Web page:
It's not that Scott Dixon could let himself get stagnant. The longest-tenured driver in the history of Chip Ganassi Racing, he has seen teammates vanish when the boss was not amused. And it's not likely that the 29-year-old New Zealander would need much motivation, after capturing his first Indianapolis 500 and second IndyCar championship last season, to get ready for a title defense beginning Sunday in the Honda Grand Prix of St. Petersburg. But just in case, there's the wavy-haired bloke with the jaunty brogue: Dario Franchitti. "Dario helps bring something different," Dixon said, "and it really is refreshing when you see that change because it ups your game." Up his game? After missing the 2007 title by 13 points — to Franchitti, then with Andretti Green Racing — winning 10 races and reaching the podium 22 times in 34 races over the past two seasons, Dixon said he will be pressed by being half of what appears to be one of the best driver tandems in Indy Racing League history.
It's already historic — no team in a major series has ever had the previous two champions and previous two winners of the series' biggest race.
"There aren't two other guys in the paddock I'd rather have," Ganassi said. "In fact, there aren't two guys in any paddock I'd rather have."
Dixon, who has known Franchitti since 2001 when they raced in Champ Car (then CART), said their compatible personalities and similar racing styles seem to make them a fit on multiple levels.
"The best competition you can have is from a teammate," he said. "The combination is good, and I think Dario is probably being more motivated than ever because of the season he had in NASCAR."
Franchitti catalogues his 11 months in NASCAR as a "character-building experience," but its ultimate value was in reminding him how much he enjoyed open-wheel racing. He cited a need for a change for making the regimen switch at age 35 after winning eight open-wheel races in 12 seasons, four in 2007.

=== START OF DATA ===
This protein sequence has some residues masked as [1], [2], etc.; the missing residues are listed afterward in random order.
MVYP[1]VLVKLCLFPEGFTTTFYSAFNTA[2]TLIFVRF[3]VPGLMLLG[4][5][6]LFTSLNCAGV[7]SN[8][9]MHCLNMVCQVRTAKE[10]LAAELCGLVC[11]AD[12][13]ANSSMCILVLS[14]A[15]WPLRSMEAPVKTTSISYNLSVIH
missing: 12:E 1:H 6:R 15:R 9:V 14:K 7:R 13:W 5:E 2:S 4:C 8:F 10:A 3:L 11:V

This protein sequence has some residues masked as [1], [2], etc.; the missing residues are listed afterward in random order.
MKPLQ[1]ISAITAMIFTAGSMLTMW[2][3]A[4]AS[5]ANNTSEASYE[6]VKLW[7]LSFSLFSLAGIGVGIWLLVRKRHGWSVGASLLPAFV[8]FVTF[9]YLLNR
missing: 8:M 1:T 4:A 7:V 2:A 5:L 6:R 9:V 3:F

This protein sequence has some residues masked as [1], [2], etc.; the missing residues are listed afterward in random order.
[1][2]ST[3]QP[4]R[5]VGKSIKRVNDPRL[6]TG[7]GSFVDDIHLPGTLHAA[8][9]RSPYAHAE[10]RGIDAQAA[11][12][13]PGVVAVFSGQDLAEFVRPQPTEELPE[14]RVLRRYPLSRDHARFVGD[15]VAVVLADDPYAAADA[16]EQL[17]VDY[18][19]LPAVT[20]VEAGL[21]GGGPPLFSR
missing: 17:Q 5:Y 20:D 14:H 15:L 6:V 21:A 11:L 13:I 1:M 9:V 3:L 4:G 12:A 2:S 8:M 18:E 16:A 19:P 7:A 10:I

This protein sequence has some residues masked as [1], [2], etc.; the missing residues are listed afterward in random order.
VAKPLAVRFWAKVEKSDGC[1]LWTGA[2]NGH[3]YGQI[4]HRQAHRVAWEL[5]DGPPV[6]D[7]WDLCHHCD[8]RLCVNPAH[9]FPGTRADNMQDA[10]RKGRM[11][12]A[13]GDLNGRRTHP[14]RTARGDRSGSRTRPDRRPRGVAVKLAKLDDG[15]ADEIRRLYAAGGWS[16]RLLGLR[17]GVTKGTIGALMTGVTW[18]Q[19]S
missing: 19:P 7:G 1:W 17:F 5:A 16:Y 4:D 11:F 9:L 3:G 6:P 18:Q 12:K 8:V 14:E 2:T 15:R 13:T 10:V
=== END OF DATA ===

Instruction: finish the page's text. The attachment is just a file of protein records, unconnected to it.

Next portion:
"It feels very familiar," he said of returning. "I certainly don't regret going over to try NASCAR. I got to go away and come back and actually appreciate more what I like to do."
Franchitti said his tenure in Ganassi's No. 40 Sprint Cup Dodge, which ultimately lasted only 10 races after sponsor woes forced its closure in July, was "done with the best of intentions," but said non-competitive cars his first several races were not conducive to learning a new trade.
Breaking an ankle in a Nationwide series crash April 26 at Talladega cost him another month of races just as he was getting more comfortable, he said, and forced him to watch enviously as open-wheel racing staged its first post-unification Indianapolis 500, a race he'd won the previous May.
"When it was announced that the series was unified, on one hand I was elated for all my friends in the series, whether it was drivers, owners, mechanics, I was thinking that was cool," he admitted. "Then I was like, 'Man, my timing is terrible.' "
Ultimately, Franchitti showed progress in the Nationwide series with a pole and top-five at Watkins Glen, but finished 32nd or worse in nine of 10 Sprint Cup races.
Ganassi told him in July that his Sprint Cup program would close — ultimately costing scores of people their jobs — but immediately began prodding him to return to the IRL, Franchitti said. Dixon's then-teammate, Dan Wheldon, who came to Ganassi as the defending 2005 series champion and Indy 500 winner, and lost the 2006 title on a tiebreaker, said he would soon sign an extension. Ganassi said he told Wheldon of his intentions to have discussions through an intermediary with Tony Kanaan. Ganassi also had personal discussions with Franchitti.
"He was saying to me, 'Hey, what do you think of IndyCar? You want to run IndyCar again? What are your thoughts on that?' " Franchitti recalled, "and he just kept asking about it and asking about it."
Wheldon, according to Ganassi managing director Mike Hull, informed the team before the Detroit Grand Prix in August that he would not return — and signed with Panther Racing.
Franchitti flew to Detroit on the race weekend, discussed returning and quickly agreed.
Though Dixon said he and Wheldon were "maybe not the best of friends and maybe not the best of teammates" early in their three seasons together, they eventually became good friends.
"I would never have won last year without Dan," he said. "He definitely taught me a lot on ovals. Definitely, when you see someone go like that, it's not cool, but it's the way the business is, unfortunately. I of anybody should probably know. How many teammates have I had, maybe nine or 10 since I've been here."
Seven, actually. But is there a secret to his longevity besides winning?
"Steering clear of him (Ganassi), I think," Dixon laughed. "I think he can clash quite easily with a lot of different personalities and when he gets stuck at something, he gets stuck in his ways and it's kind of hard to change it. Who knows, maybe that'll come and happen with me one day. I don't know."
Now that's motivation.